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December 22, 2005.

CAROL HATHAWAY, an individual and RAYMOND D. KITLAS, an individual, Plaintiffs,
MARGARET JANE YOUNG, an individual and JAMES PETER McILLWAIN, Defendants.

The opinion of the court was delivered by: JOHN HOUSTON, Magistrate Judge

Now before the Court are defendants' motions to dismiss and for sanctions. The motions have been fully briefed by the parties. After a thorough review of the pleadings presented, and for the reasons set forth below, this Court GRANTS defendants' motion to dismiss for lack of subject matter jurisdiction and DENIES defendants' motion for sanctions.


  I. Factual Background*fn1

  Thelma McIllwain ("Thelma") was married to James William McIllwain ("James") from 1958 to 1998. FAC ¶ 9. Plaintiffs Raymond D. Kitlas ("Kitlas") and Carol Hathaway ("Hathaway") (collectively "plaintiffs") are the adult natural children of Thelma from a prior marriage. Id. Defendant Margaret Jane Young ("Young") is Thelma and James' natural child. Id. ¶ 10. Defendant James Peter McIllwain ("McIllwain") is James' natural child from a prior marriage. Id.

  Thelma executed a will in 1996 that left her estate to all four children equally and contained no provision for her husband, James. Id. ¶ 11. Prior to the execution of Thelma's 1996 will, James and Thelma agreed that, should one spouse predecease the other, all jointly held assets would pass to the surviving spouse. Id. ¶ 12. Thelma passed away on January 13, 1998, predeceasing James. Id. ¶ 11. James executed a new will on February 17, 1998, which left the entire estate to McIllwain and Young, except for a separate monetary provision to Hathaway. Id. ¶ 17. Kitlas received nothing. Id. The estate was estimated to be worth approximately $496,000.00. Id. ¶ 18.

  2. Procedural History

  On September 30, 2002, plaintiffs filed a petition seeking relief from the terms of James' will in the California Probate Court. See Doc. # 16, Exh. 3. The petition contained two causes of action: quasi-specific performance of a contract to make a will and tortious interference with the right to inherit. See Defts' Req. for Jud. Not., Exh. 2. The probate court denied the petition in its entirety on November 25, 2003, finding the evidence presented "fails to establish that any agreement or understanding was reached between [James] and Thelma regarding the property." Defts' Req. for Jud. Not., Exh. 3. The probate court explained that "the evidence shows . . . Thelma understood exactly what . . . property was . . . affected by her Will, . . . that [James] would have complete control if he survived her and that she had choices available to her that would permit her to deal differently with that property, which she failed to do." Id. Plaintiffs' appeal of the probate court order was subsequently affirmed on March 22, 2004. See id., Exh. 4.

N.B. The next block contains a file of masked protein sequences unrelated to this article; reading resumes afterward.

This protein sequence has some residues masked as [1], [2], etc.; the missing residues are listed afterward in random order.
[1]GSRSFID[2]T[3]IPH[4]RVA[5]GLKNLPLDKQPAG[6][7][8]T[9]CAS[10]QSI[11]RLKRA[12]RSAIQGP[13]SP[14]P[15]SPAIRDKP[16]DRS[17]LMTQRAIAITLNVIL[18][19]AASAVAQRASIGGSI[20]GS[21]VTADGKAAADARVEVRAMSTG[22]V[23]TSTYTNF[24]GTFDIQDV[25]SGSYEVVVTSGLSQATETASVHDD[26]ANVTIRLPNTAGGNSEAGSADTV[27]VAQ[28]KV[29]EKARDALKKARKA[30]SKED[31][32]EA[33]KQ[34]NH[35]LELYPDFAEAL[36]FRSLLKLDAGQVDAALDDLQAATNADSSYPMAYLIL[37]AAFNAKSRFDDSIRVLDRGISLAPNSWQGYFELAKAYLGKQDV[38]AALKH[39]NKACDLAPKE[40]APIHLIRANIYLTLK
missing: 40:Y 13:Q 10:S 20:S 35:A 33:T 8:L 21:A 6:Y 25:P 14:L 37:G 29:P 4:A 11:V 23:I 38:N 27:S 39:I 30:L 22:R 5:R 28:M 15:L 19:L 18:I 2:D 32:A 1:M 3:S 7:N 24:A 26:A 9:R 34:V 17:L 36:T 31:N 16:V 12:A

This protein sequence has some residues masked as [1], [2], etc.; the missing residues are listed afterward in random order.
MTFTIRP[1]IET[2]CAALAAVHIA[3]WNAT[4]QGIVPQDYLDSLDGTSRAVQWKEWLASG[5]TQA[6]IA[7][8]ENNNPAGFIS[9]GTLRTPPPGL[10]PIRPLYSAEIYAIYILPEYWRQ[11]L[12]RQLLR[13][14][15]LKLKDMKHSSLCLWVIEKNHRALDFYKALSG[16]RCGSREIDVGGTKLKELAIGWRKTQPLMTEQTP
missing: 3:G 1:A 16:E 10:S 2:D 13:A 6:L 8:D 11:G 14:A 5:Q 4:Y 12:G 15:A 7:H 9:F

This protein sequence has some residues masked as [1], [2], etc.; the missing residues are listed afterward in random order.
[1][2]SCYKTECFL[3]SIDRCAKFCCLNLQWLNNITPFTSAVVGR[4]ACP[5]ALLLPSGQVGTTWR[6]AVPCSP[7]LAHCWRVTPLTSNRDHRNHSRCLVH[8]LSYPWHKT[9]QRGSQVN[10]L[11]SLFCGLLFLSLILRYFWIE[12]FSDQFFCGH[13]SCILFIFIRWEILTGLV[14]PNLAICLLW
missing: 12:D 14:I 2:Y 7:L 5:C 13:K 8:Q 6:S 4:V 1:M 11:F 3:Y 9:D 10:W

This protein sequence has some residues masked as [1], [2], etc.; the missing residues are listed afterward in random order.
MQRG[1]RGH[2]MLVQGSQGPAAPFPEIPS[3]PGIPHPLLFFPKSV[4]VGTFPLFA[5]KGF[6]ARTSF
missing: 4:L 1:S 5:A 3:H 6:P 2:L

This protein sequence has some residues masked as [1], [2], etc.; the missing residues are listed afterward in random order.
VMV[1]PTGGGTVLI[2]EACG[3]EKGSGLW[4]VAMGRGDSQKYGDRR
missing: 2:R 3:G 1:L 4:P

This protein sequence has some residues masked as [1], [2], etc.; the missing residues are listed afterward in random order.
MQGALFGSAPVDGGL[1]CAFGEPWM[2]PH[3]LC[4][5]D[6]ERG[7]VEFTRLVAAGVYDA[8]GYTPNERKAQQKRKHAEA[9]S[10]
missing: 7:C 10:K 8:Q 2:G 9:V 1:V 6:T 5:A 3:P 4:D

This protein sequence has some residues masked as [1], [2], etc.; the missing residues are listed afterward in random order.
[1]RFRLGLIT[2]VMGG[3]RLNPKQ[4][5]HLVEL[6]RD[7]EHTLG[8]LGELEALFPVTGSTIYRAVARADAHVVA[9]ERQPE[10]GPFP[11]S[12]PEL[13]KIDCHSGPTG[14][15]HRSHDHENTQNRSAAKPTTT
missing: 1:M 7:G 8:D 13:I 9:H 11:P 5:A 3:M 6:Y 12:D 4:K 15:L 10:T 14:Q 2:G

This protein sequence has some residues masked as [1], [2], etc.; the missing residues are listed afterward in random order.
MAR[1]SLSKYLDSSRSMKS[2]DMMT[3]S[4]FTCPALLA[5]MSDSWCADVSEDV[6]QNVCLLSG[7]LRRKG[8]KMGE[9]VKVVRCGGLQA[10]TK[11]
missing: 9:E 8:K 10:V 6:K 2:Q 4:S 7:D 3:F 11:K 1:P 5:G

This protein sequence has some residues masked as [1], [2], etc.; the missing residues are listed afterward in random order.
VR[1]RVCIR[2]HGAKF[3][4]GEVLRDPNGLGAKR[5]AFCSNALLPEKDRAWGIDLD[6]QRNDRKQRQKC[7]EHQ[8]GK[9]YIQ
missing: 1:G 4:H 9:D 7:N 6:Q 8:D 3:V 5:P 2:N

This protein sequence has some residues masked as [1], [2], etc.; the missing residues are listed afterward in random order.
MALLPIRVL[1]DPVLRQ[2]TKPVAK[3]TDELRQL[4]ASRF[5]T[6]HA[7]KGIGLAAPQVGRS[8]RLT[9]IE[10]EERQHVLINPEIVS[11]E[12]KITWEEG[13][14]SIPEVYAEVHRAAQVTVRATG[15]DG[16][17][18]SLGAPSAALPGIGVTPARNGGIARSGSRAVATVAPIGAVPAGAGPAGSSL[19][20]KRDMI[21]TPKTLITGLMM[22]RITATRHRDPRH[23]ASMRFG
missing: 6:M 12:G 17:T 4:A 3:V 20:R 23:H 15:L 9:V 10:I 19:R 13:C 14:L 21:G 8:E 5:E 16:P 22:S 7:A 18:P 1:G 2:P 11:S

Plaintiffs filed a complaint in this Court on November 10, 2004. Plaintiffs' first amended complaint, the operative pleading here, was filed on March 10, 2005. Defendants' motion to dismiss, seeking dismissal based on lack of subject matter jurisdiction or, alternatively, dismissal by abstention based on the "wise judicial administration" doctrine, was filed on April 27, 2005 and defendants' motion seeking the imposition of sanctions was filed on May 19, 2005. Defendants, on June 15, 2005, filed a supplement to their motion to dismiss, asserting failure to state a claim pursuant to Rule 12(b)(6) of the Federal Rules of Civil Procedure as an additional ground for dismissal. Plaintiffs' oppositions to both motions, including the supplement, was filed on June 30, 2005. Defendants filed reply briefs to plaintiffs' oppositions on July 7, 2005. The motions were subsequently taken under submission without oral argument. See CivLR 7.1 (d.1).


  1. Defendants' Motion to Dismiss

  Defendants move to dismiss plaintiffs' first amended complaint pursuant to Rule 12(b)(1) of the Federal Rules of Civil Procedure, asserting this Court lacks subject matter jurisdiction over plaintiffs' claims.*fn2

  a. Legal Standard

  The federal court is one of limited jurisdiction. See Gould v. Mutual Life Ins. Co. of New York, 790 F.2d 769, 774 (9th Cir. 1986). As such, it cannot reach the merits of any dispute until it confirms its own subject matter jurisdiction. Steel Co. v. Citizens for a Better Environment, 523 U.S. 83, 93-94 (1998). "`Without jurisdiction the court cannot proceed at all in any cause. Jurisdiction is power to declare the law, and when it ceases to exist, the only function remaining to the court is that of announcing the fact and dismissing the cause.'" Id. (quoting Ex parte McCardle, 74 U.S. (7 Wall.) 506, 514 (1868)); see In re Mooney, 841 F.2d 1003, 1006 (9th Cir. 1988) ("Nothing is to be more jealously guarded by a court than its jurisdiction. Jurisdiction is what its power rests upon. Without jurisdiction it is nothing."), overruled on other grounds by Partington v. Gedan, 923 F.2d 686, 688 (9th Cir. 1991).

  Under Federal Rule of Civil Procedure 12(b)(1), the Court can dismiss a complaint for lack of subject matter jurisdiction. Fed.R.Civ.P. 12(b)(1). The plaintiff bears the burden of establishing subject matter jurisdiction. See Kokkonen v. Guardian Life Ins. Co. of America, 511 U.S. 375, 377 (1994) (stating that the burden of establishing jurisdiction rests on the party asserting it). When considering a motion to dismiss under Rule 12(b)(1), the district court "is free to hear evidence regarding jurisdiction and to rule on that issue prior to trial, resolving factual disputes where necessary." Augustine v. United States, 704 F.2d 1074, 1077 (9th Cir. 1983). "In such circumstances, `[n]o presumptive truthfulness attaches to plaintiff's allegations, and the existence of disputed facts will not ...

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